Military History | Wilson Center

Military History

Strategy: A History

This event will now take place in the 6th Floor Flom Auditorium at the Wilson Center, please make note of the room change.

In Strategy: A History, Sir Lawrence Freedman, one of the world's leading authorities on war and international politics, captures the vast history of strategic thinking, in a consistently engaging and insightful account of how strategy came to pervade every aspect of our lives. 

Hanoi's Road to the Vietnam War, 1954-1965

Hanoi's Road to the Vietnam War opens in 1954 with the signing of the Geneva accords that ended the eight-year-long Franco-Indochinese War and created two Vietnams. In agreeing to the accords, Ho Chi Minh and other leaders of the Democratic Republic of Vietnam anticipated a new period of peace leading to national reunification under their rule; they never imagined that within a decade they would be engaged in an even bigger feud with the United States.

Brothers at War: The Unending Conflict in Korea

Sixty years after North Korean troops crossed the 38th parallel into South Korea, the Korean War has not yet ended. Sheila Miyoshi Jager presents the first comprehensive history of this misunderstood war, one that risks involving the world’s superpowers—again. Her sweeping narrative ranges from the middle of the Second World War—when Korean independence was fiercely debated between Roosevelt, Stalin, and Churchill—to the present day, as North Korea, with China’s aid, stockpiles nuclear weapons while starving its people.

Origins of the Suez Crisis: Postwar Development Diplomacy and the Struggle over Third World Industrialization, 1945–1956

Origins of the Suez Crisis describes the long run-up to the 1956 Suez Crisis and the crisis itself by focusing on politics, economics, and foreign policy decisions in Egypt, Britain, the United States, and the Soviet Union. Based on Arabic source material, as well as multilingual documents from Israeli, Soviet, Czech, American, Indian, and British archives, this is the first historical narrative to discuss the interaction among all of the players involved-rather than simply British and U.S. perspectives.

Battleground Africa: Cold War in the Congo, 1960–1965

Battleground Africa traces the Congo Crisis from post–World War II decolonization efforts through Mobutu’s second coup in 1965 from a radically new vantage point. Drawing on materials from recently opened archives in Russia and the United States, and to a lesser extent Germany and Belgium, Namikas addresses the crisis from the perspectives of the two superpowers and explains with superb clarity the complex web of allies, clients, and neutral states influencing U.S.-Soviet competition.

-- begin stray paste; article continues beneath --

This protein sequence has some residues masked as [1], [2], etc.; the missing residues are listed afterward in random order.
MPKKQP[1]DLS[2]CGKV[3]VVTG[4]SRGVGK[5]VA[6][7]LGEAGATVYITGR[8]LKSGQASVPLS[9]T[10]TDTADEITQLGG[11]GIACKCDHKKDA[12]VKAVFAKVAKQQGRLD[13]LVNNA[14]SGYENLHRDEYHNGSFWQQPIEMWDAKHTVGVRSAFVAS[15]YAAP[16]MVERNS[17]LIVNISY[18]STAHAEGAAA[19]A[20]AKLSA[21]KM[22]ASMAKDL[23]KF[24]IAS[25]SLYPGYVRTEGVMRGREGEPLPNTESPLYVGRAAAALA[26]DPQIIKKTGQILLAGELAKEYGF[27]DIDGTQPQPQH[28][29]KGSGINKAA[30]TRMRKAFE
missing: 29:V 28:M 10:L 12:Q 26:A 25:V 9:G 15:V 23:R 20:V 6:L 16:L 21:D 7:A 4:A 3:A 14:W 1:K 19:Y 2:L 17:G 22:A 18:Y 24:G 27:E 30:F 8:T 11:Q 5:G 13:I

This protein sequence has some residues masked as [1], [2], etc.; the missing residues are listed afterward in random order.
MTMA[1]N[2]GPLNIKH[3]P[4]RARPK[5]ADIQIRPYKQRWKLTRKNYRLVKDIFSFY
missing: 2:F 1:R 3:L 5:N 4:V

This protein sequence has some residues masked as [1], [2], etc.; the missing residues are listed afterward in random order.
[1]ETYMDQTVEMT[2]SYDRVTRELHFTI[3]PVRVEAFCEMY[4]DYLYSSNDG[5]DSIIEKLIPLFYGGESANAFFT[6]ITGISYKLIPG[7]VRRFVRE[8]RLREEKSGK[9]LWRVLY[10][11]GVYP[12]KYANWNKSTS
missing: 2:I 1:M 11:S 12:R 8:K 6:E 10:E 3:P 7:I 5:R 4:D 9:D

Clash of National Identities: China, Japan, and the East China Sea Territorial Dispute

As tensions between Japan and China continue to bubble over islands in the East China Sea, scholars from the two countries outline not only the origins, but also the policy options to resolve the territorial dispute. Together with George Mason University, the Wilson Center hosted a conference on how the ongoing conflict may be resolved in late January. Clash of National Identities: China, Japan, and the East China Territorial Dispute is a compliation of essays by the conference participants.

Israel's Quest for Yellowcake: The Secret Argentina-Israel Connection, 1963-1966

Israel’s Quest for Yellowcake: The Secret Argentina-Israel Connection, 1963-1966

US State Department Insisted that Uranium Sales Required Safeguards to Assure Peaceful Use but Israel Was Uncooperative and Evasive About the Yellowcake's Ultimate Use

Soviet Defense Policy: A Conference Report (1989)

Washington, D.C.: Woodrow Wilson International Center for Scholars; Kennan Institute Occasional Paper Series #230, 1989. PDF 45 pages.

East European Studies Short-term Research Scholarships

The Wilson Center's Global Europe Program is now accepting applications for the EES Short-term Grant competition, which is open to academic experts and practitioners, including advanced graduate students, engaged in specialized research requiring access to Washington, DC and its research institutions. Grants are for one month and include residence at the Wilson Center. Candidates must be U.S. citizens, in order to be considered eligible for this grant opportunity. The deadline for this grant cycle is: September 1, 2013.

Works in Progress: All the Truth is Out & State of Siege

On this encore episode of Dialogue at the Wilson Center we present two works in progress from former Wilson Center Public Policy Scholars.  Our first guest is Matt Bai.

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